NNPA Chairman Danny Bakewell gives â€œPower of the Black
Pressâ€ address at the National Press Club Luncheon in celebration of
Black Press Week.
NNPA Publishers with civil rights icon Congresswoman John
Lewis (D-Ga.) after he addresses them on Capitol Hill
At Power of the Black Press Luncheon: Bakewell Promises Black Newspapers Will Speak for Themselves
By Pharoh Martin
NNPA National Correspondent
WASHINGTON (NNPA)- Upon the 183rd anniversary of the founding of America’s first Black newspaper, Freedom’s Journal, NNPA Chairman Danny Bakewell told a packed ballroom at the National Press Club that the power of the Black Press will be its increased transformation in 2010.
“If we don’t plead our own case, if we don’t tell our own story, if we don’t represent our own community, if we don’t represent our own people who will?” said National Newspaper Publishers Association chairman Danny Bakewell during his “Power of the Black Press” address at the Downtown D.C. press headquarters.
“We have abdicated the responsibility and abdicated the true power of the Black press when we don’t tell the story as it is. When we allow the New York Times to define what the Congressional Black Caucus is while we just sit by idly and reprint what they say. We are not a people who we can’t speak for ourselves.”
The “Power of the Black Press” luncheon brought out a who’s who of Black leadership. Rev. Jesse Jackson, Rev. Al Sharpton, National Urban League chief executive officer and President Marc Morial; the newly elected chairwoman of the NAACP Roslyn Brock all attended; Harry Alford, co-founder and president of the National Black Chamber of Commerce; Dr. Ron Daniels, president of State of the Black World, 21st Century and Dr. Julianne Malveaux, economist and president of Bennett College; Jim Winston, executive director and general counsel of the National Association of Black-owned Broadcasters, all served on the panel that responded to the Power of the Black Press address.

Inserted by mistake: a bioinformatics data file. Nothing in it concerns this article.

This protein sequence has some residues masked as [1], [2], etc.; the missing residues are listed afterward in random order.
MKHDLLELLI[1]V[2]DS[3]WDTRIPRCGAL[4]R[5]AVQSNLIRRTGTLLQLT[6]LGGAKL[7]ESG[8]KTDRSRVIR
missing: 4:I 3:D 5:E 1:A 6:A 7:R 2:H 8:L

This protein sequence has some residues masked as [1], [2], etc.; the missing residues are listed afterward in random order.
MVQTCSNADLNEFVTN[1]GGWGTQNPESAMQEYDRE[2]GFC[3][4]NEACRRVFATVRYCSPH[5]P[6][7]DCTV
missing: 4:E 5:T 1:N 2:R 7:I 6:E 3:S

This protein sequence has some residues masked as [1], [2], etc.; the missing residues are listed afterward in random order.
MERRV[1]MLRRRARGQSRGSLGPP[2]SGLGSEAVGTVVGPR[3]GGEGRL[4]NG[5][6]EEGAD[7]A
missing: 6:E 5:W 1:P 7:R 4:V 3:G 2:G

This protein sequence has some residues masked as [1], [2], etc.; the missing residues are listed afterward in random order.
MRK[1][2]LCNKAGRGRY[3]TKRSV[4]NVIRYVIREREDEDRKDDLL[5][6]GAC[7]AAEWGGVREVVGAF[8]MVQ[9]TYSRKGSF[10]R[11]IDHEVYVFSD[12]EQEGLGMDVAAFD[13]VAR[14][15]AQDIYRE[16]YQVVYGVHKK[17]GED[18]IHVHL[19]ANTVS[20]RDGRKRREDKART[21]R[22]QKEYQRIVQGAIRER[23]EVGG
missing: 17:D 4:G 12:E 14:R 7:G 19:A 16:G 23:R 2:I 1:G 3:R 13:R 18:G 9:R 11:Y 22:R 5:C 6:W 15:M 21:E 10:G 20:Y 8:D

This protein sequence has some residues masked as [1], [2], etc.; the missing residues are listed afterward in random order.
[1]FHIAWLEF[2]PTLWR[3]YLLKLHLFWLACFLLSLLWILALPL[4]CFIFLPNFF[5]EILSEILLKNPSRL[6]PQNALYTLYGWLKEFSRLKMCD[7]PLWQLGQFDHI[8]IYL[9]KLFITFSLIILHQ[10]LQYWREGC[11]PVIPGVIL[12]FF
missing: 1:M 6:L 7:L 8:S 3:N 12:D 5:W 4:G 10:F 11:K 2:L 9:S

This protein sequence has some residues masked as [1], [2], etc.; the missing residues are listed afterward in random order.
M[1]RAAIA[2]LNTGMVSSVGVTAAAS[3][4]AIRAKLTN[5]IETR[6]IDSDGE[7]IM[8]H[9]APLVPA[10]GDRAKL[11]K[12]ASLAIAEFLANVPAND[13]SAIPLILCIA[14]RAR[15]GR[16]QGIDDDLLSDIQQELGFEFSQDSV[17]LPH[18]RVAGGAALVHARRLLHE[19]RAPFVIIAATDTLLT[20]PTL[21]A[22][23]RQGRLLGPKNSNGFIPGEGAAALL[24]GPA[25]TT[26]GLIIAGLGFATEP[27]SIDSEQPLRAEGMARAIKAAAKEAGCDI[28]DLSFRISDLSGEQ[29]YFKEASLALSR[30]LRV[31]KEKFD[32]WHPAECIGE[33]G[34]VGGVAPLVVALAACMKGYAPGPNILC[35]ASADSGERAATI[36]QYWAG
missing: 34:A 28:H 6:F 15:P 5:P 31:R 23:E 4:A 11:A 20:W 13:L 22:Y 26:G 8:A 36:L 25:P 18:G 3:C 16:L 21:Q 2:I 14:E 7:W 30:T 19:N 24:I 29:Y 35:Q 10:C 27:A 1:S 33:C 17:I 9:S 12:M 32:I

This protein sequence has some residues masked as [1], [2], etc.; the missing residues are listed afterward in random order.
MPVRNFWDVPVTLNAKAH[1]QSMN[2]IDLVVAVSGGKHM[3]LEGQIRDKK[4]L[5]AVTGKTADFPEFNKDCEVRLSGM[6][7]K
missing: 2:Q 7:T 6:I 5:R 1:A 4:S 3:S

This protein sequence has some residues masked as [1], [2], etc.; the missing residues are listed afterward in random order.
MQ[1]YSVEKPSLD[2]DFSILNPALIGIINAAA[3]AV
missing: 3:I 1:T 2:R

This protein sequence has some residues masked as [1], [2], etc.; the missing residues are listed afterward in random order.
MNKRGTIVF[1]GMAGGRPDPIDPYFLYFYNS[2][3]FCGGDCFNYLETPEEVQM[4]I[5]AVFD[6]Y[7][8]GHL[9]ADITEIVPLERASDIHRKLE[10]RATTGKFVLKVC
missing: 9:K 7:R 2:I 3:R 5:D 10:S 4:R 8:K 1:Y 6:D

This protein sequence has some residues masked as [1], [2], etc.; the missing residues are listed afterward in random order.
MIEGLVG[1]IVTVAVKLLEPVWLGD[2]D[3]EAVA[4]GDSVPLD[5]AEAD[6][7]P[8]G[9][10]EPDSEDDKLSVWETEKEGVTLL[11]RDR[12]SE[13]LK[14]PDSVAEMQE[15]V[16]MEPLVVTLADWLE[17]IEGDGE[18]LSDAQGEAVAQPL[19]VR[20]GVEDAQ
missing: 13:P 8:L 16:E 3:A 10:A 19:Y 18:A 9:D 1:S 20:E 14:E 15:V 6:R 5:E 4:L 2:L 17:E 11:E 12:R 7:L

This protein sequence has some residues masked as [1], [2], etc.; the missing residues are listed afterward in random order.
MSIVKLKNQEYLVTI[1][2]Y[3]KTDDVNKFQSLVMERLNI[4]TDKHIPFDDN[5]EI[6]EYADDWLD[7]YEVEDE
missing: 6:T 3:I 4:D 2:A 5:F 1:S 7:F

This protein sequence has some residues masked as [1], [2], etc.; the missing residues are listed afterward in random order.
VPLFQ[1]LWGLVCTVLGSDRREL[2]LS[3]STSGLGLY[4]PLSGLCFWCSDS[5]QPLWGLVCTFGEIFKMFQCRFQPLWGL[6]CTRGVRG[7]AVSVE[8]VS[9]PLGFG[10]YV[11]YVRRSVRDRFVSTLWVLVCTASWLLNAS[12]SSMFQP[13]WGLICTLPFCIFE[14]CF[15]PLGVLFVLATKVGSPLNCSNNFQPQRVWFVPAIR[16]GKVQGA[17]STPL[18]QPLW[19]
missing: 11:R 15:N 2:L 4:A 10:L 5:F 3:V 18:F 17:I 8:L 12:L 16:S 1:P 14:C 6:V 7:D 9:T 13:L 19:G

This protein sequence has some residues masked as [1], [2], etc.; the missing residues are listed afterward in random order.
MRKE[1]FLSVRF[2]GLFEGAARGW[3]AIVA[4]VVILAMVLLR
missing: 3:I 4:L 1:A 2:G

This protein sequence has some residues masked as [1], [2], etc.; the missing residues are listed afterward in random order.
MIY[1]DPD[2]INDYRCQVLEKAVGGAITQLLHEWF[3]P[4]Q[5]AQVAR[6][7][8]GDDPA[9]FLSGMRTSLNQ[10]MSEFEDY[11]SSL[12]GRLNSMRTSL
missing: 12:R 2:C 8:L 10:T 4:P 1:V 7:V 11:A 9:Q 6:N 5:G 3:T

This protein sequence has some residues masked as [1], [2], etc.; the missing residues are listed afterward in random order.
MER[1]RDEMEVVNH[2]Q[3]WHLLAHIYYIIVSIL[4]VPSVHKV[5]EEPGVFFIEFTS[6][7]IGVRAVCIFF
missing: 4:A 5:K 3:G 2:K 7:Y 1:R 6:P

Sponsored by the National Newspaper Publishers Association Foundation, the luncheon was emceed by Denise Rolark Barnes, publisher of the Washington Informer. The panel was moderated by Hazel Trice Edney, editor-in-chief of the NNPA News Service.
“Everybody wants to speak for Black people but nobody wants to listen to Black people speak,” Bakewell said in his address.
The chairman spoke boldly about how the federal government spends millions of dollars in advertising budgets annually; yet consistently leaves out Black media outlets in its advertising buys.
“We’re not asking for nothing but respect and reciprocity,” Bakewell said. “But we’re not asking anymore. We are demanding that Black people get our fair share and we get our proper respect and reciprocation for what we do. We represent 14 percent of the
population in America so we want 14 percent of everything moving in the federal government. That to me is not unreasonable.”
The 70-year-old Black publisher’s organization boasts a member network of more than 200 newspapers and a combined base of 19.8 million loyal African-American weekly readers. Bakewell said that kind of power and influence must be respected.